GOVERNMENT GAZETTE, WA
11 April 2006
This policy has been prepared under Section 26 of the Planning and Development Act 2005 and local governments must have regard to this policy in the preparation or amendment of town planning schemes, strategies and policies, and when providing comment and advice that deal with applications that may be affected by natural hazards. The purpose of this Policy is to encourage local governments to adopt a systematic approach to the consideration of natural hazards and disasters when performing their statutory or advisory functions. Related planning policies are— • State planning strategy (1997) • Statement of Planning Policy No. 2—Environment and natural resources (SPP 2) • Statement of Planning Policy No. 2.5—Agricultural and rural land use planning (SPP 2.5) • Statement of Planning Policy No. 2.6—State coastal planning policy (SPP 2.6) • Statement of Planning Policy No. 2.7—Public drinking water sources policy (SPP 2.7) • Statement of Planning Policy No. 3—Urban Growth and Settlement (SPP 3) • Statement of Planning Policy No. 3.2—Planning for Aboriginal communities (SPP 3.2) • Fire planning (development control policy 3.7) • Planning for hazards and safety (development control policy 4.2) • Planning for bushfire protection (2001). 3. APPLICATION OF THE POLICY This policy applies throughout Western Australia, although not all natural hazards apply equally across the State. The provisions of this policy apply to the preparation and assessment by the WAPC of— • Region planning schemes and strategies • Local planning strategies • Town planning schemes and amendments to town planning schemes • Structure plans and outline development plans • Planning guidelines and non-statutory plans and policies • Subdivision applications • Development applications. 4. POLICY OBJECTIVES Consistent with the purpose of the policy, the objectives of this policy are to— • Include planning for natural disasters as a fundamental element in the preparation of all statutory and non-statutory planning documents, specifically town planning schemes and amendments, and local planning strategies; and • Through the use of these planning instruments, to minimise the adverse impacts of natural disasters on communities, the economy and the environment. 5. POLICY MEASURES 5.1 General measures Regional and local planning strategies, structure plans, schemes, subdivisions, strata subdivision and development applications, as well as other planning decisions and instruments should have regard to the natural elements that may combine to create hazards including— • Climate • Geology • Soils • Vegetation cover • Slopes • Landforms • Hydrology. Other factors to be taken into account would include— • The built environment • Community awareness • The history of hazard events in the region • The potential for long-term changes to risk such as climate and land use change. Considering all of these elements will enable the definition of natural hazard management areas in planning strategies and schemes. 5.2 Hazard Considerations Flood Proposed development on a floodplain is considered acceptable with regard to major flooding as long as it does not produce an adverse impact on surrounding development and it has an adequate level of flood protection. Land uses in flood prone areas should not allow development that will obstruct floodways.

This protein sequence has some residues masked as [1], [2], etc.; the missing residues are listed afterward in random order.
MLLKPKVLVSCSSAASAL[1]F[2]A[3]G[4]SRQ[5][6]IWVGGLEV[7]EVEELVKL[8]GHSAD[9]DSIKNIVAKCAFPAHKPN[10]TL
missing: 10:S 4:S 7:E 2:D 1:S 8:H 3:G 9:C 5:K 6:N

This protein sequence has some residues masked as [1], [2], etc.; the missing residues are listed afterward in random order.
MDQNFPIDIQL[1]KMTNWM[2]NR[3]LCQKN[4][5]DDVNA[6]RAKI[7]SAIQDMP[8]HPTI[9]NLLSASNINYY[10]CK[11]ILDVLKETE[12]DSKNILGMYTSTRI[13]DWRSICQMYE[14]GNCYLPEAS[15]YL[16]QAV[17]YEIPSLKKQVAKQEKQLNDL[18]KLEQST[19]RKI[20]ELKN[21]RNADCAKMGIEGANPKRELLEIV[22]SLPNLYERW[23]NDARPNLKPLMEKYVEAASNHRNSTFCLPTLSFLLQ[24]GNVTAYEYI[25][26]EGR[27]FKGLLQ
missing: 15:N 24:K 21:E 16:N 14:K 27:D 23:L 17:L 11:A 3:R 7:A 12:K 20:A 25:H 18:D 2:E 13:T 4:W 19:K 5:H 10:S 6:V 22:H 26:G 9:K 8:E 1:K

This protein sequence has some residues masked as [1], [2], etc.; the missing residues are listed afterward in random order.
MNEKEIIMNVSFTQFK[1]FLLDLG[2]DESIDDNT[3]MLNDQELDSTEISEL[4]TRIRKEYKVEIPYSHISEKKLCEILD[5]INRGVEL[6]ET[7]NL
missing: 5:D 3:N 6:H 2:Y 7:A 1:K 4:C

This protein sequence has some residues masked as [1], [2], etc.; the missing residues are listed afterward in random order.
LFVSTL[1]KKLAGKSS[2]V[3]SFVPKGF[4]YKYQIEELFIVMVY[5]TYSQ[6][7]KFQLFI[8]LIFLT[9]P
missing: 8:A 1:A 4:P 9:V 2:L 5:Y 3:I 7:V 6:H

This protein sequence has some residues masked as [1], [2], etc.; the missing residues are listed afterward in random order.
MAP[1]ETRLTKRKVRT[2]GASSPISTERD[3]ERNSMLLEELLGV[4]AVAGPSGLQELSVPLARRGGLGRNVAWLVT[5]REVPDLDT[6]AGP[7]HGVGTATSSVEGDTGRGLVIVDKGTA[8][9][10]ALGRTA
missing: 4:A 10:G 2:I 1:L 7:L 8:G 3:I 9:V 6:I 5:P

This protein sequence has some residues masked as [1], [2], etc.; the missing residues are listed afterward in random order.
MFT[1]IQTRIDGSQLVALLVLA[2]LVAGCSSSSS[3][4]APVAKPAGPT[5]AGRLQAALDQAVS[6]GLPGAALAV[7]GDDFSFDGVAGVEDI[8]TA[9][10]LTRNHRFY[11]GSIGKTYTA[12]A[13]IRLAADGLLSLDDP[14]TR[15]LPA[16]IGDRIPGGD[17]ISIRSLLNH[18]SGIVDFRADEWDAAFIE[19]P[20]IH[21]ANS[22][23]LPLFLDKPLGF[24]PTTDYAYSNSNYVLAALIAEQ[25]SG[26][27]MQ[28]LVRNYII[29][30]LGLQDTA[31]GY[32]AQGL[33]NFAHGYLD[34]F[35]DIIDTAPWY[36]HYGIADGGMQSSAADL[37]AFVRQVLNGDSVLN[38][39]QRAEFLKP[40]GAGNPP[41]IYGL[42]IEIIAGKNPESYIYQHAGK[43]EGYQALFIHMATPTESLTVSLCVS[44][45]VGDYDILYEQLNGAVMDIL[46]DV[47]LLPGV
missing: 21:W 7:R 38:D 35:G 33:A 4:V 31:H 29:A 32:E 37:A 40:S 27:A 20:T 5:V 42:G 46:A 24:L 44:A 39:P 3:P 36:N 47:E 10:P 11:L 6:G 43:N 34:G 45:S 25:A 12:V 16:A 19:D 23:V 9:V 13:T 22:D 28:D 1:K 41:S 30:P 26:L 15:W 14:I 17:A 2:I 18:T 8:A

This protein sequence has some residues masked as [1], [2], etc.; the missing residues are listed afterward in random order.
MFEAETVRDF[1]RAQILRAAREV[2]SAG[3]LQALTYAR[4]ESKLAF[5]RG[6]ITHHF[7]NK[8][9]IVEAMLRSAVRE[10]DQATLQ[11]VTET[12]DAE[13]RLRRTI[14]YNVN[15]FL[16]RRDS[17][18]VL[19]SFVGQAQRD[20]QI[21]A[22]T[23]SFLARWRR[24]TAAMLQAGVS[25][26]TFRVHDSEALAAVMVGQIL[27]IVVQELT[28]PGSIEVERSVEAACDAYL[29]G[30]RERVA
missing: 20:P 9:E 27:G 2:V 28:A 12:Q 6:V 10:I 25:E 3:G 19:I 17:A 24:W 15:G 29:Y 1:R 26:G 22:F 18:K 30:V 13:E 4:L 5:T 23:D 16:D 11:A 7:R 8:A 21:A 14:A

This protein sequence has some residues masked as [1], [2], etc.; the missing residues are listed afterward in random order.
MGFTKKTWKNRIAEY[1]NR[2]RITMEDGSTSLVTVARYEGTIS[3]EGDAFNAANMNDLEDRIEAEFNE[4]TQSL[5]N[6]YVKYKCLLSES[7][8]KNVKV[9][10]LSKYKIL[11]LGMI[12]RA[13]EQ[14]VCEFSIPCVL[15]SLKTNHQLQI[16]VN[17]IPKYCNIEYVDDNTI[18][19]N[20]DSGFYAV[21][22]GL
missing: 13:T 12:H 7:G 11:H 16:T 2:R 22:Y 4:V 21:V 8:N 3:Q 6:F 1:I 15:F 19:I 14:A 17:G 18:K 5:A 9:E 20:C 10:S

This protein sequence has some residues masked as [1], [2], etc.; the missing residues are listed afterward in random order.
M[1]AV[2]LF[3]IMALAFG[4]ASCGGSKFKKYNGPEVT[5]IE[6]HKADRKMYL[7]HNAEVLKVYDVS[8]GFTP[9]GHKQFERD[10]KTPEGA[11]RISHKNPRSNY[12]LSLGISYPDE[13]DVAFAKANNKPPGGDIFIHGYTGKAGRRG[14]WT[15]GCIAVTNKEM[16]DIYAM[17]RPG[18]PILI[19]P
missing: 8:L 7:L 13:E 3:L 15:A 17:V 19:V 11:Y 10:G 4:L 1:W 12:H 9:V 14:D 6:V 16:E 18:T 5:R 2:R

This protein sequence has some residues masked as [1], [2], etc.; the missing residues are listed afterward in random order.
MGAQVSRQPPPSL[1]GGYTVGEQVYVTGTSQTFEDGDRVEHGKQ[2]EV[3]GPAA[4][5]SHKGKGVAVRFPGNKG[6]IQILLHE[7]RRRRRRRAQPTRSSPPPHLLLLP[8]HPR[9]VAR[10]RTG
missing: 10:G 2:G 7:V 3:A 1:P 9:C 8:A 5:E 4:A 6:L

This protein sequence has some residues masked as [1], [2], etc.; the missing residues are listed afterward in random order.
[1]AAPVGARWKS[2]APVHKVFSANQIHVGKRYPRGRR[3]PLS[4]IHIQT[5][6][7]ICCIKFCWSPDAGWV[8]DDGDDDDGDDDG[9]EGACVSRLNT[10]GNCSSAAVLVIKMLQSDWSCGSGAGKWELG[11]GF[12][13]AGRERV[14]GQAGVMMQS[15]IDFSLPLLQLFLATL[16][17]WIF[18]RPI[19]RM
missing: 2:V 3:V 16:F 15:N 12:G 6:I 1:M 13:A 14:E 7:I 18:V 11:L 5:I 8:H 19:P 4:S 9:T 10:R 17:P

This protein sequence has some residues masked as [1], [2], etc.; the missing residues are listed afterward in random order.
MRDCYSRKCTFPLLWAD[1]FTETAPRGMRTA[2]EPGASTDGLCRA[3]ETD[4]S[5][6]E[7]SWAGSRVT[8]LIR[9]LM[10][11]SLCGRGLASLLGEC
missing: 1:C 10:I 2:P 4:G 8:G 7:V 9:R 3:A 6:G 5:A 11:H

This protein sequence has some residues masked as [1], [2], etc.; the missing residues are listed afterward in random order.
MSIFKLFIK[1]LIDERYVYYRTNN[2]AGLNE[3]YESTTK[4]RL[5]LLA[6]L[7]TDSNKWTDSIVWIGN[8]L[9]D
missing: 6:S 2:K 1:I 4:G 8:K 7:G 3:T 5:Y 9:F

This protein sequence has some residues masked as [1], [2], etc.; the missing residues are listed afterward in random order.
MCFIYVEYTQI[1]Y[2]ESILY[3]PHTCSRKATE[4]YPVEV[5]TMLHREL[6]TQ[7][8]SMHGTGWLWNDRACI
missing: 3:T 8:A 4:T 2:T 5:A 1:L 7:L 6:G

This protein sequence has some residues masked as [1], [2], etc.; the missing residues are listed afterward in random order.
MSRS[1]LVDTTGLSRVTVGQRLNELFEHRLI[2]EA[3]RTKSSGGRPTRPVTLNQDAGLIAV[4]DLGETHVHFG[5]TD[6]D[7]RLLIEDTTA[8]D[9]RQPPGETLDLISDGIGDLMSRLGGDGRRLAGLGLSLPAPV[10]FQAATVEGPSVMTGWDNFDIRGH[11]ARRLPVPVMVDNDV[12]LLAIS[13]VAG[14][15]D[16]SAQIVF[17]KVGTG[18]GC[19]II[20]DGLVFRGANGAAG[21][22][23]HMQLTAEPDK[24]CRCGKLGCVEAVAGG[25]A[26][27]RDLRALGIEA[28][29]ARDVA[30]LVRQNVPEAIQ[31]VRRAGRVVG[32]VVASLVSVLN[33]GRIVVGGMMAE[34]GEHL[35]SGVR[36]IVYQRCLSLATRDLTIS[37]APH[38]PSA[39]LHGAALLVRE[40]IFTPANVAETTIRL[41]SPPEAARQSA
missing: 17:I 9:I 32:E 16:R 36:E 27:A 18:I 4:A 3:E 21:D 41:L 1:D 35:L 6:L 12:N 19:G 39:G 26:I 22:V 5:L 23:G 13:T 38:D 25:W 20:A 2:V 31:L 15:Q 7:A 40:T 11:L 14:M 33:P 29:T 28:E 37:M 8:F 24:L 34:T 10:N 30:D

11 April 2006
GOVERNMENT GAZETTE, WA